Using power tool batteries (drill & string trimmer) to power a tsdz2 (48v motor)

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xtinctionRebeller   10 W

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Using power tool batteries (drill & string trimmer) to power a tsdz2 (48v motor)

Post by xtinctionRebeller » Mar 29 2020 1:57pm

I would like to "underdrive" a 48v motor. Is it possible? The rationale is to use batteries that I have on-hand (so the up-front project cost is low). I'd rather not buy a 36v motor and then later get the urge to upgrade to a 48v motor.

I know overdriving is a thing per
this post
:
eyebyesickle wrote:
Apr 23 2018 4:50pm
casainho wrote:
Apr 23 2018 3:14pm
We know there are 2 type of motors: 36V 4000 RPMs and 48V 4000 RPMs (this later works at 52V also, is the same motor). As for the controller, is just the same for all different configurations: supports from battery 20V up to 60V.
Yes, you can run 52v/14s on EITHER motor actually, the '36v type' motor will just spin a little faster with less torque than the '48v type' motor - but they both are compatible.

I call running 48-52v (54.6-58.8v) on the 36v(42v) motor 'OVERDRIVE'
These are the batteries I have on-hand:

Two Ryobi Ni-Cd 18v 3.5 Ah 63 Wh (for a drill):
Image

Two Black & Decker Li-ion 20v (really 18v) 30 Wh (for a string trimmer and other things):
Image

If I understand correctly, the firmware can be configured for any voltage between 20v and 60v, correct? Would it be sensible to wire each pair of my appliance batteries in parallel, and then serialize the two sets, to effectively have a 40v 93 Wh battery power a 48v motor? Is there a problem mixing li-ion with Ni-Cd? If so, I suppose I could just use 2 batteries.
Last edited by xtinctionRebeller on Mar 29 2020 2:34pm, edited 1 time in total.

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Re: Using power tool batteries (drill & string trimmer) to power a tsdz2 (48v motor)

Post by flat tire » Mar 29 2020 2:27pm

93 Wh is not enough. That's under 10 miles of assist even if you pedal hard and go slow.

36v on a 48v system should not be a problem if you can reprogram the controller settings. I can't confirm the ultimate voltage range on the TSDZ2, you would want to check google or the product specs for that.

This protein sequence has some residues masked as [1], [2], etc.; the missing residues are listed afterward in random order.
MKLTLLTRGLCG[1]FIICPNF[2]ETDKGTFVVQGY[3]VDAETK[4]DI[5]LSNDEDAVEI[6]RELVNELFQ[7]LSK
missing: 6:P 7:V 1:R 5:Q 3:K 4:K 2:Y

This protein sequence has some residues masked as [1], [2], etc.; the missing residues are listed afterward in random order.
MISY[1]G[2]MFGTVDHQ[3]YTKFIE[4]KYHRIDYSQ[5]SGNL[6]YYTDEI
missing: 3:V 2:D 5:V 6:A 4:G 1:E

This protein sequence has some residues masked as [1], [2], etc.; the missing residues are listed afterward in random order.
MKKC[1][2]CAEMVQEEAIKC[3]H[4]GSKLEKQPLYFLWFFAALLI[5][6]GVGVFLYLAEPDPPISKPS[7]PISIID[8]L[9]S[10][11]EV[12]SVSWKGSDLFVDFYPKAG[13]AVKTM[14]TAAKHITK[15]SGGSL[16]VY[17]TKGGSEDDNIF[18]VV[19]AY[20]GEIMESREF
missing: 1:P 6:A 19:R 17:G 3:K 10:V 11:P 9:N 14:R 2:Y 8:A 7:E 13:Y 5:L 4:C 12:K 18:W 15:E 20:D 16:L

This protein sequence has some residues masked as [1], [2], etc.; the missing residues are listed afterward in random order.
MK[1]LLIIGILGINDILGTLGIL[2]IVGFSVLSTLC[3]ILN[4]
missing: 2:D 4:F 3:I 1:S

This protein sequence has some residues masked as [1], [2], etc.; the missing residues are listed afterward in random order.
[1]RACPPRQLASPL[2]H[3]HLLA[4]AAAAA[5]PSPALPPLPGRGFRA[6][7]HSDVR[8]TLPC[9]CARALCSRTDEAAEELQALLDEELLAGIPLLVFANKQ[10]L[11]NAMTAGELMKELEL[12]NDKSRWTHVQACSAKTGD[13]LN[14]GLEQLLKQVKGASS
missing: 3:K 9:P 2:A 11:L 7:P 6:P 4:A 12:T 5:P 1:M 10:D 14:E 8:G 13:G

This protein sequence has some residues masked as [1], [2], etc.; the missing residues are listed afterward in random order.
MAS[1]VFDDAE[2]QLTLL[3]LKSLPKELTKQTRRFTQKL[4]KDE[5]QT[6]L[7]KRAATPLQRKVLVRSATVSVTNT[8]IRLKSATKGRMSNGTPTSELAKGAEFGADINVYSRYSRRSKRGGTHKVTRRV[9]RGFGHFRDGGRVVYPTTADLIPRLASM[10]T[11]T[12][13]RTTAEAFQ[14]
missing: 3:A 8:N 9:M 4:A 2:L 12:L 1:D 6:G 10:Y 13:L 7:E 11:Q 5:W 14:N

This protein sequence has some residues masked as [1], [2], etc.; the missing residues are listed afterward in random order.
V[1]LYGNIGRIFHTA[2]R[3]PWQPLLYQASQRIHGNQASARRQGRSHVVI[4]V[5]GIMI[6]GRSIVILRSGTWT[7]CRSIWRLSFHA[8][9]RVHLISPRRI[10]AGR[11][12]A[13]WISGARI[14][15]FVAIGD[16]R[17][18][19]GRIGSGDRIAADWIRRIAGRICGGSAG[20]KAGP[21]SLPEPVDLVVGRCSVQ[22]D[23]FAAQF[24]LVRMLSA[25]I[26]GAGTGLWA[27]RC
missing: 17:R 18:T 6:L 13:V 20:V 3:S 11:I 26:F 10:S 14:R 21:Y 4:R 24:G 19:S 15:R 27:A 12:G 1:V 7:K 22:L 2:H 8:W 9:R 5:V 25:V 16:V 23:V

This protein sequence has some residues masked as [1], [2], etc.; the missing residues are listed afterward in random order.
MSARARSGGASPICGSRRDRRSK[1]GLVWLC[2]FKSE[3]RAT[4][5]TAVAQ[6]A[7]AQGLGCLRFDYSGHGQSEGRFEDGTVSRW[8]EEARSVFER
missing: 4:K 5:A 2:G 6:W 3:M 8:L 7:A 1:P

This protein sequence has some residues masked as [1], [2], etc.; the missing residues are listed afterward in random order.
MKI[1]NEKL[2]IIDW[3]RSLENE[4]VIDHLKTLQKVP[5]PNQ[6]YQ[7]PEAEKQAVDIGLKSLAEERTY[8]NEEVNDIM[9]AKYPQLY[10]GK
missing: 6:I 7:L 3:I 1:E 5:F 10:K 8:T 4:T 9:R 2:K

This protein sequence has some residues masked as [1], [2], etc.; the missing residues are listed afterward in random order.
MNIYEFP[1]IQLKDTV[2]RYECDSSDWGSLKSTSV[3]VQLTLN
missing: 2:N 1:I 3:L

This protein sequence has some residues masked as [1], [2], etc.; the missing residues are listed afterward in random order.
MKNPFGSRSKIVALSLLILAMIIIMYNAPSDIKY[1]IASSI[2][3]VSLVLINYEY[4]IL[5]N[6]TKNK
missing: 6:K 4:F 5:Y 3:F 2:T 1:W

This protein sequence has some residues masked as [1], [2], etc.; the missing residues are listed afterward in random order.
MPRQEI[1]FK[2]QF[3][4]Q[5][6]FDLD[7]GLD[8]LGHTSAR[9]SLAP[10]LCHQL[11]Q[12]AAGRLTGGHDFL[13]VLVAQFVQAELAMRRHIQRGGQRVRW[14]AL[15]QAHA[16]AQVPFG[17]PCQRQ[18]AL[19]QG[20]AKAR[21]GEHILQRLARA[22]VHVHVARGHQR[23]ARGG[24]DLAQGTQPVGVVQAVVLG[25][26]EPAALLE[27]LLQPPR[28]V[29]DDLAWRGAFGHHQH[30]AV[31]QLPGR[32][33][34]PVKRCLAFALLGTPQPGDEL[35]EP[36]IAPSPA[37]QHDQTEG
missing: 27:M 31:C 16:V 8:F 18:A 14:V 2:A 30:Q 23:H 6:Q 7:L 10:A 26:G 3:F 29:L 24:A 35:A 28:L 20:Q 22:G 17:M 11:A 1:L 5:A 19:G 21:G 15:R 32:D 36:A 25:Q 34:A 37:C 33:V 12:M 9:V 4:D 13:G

You would not want to mix lithium and NiCd under any circumstances. Different discharge curves. So the packs will want to be at different voltages as they go from full to empty. Could probably cause fire.

The gist of your post suggests you are trying to scrounge stuff you have on hand because "batteries are expensive". How much did the rest of your bike cost? You have a nice drive unit. It doesn't make sense to handicap a nice combination of parts with almost no battery at all.

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Re: Using power tool batteries (drill & string trimmer) to power a tsdz2 (48v motor)

Post by xtinctionRebeller » Mar 29 2020 3:06pm

flat tire wrote:
Mar 29 2020 2:27pm
93 Wh is not enough. That's under 10 miles of assist even if you pedal hard and go slow.
I'll generally cycle ~3 miles each way. It's very hilly, but I would only use the motor on climbs. I'd figure each charge needs to serve about 3 miles climbing in total. But I do not like the sound of "pedalling hard and slow". I don't need the motor when flat but my intent is to make the uphills go away, in effect.
flat tire wrote:
Mar 29 2020 2:27pm
36v on a 48v system should not be a problem if you can reprogram the controller settings. I can't confirm the ultimate voltage range on the TSDZ2, you would want to check google or the product specs for that.
Glad to hear that. Since the 36v motors cost about the same as the 48v ones, there doesn't seem to be much reason to go with 36v.
flat tire wrote:
Mar 29 2020 2:27pm
You would not want to mix lithium and NiCd under any circumstances. Different discharge curves. So the packs will want to be at different voltages as they go from full to empty. Could probably cause fire.
Thanks for the warning. Guess I'd have to favor the Ryobi Ni-Cds in principle, for the 63 Wh. Although as you say, it may be insufficient.
flat tire wrote:
Mar 29 2020 2:27pm
The gist of your post suggests you are trying to scrounge stuff you have on hand because "batteries are expensive". How much did the rest of your bike cost? You have a nice drive unit. It doesn't make sense to handicap a nice combination of parts with almost no battery at all.
The bike was $150. It's a Mongoose fat bike in decent condition, except one of the pedals is stripped to the point that the crank needs to be replaced (or I'd need a tap kit). That's why it was cheap in fact. So I figured I might as well install a mid-drive to fix the crank and make it useful in a hilly area. I'm considering power tool batteries for a few reasons:
  • batteries are on-hand
  • versatility -- when a battery is near the end of its life, I can repurpose it to string trimming or drilling.
  • it's my first e-bike conversion, and if something goes wrong it's a small loss if I didn't have to buy a battery.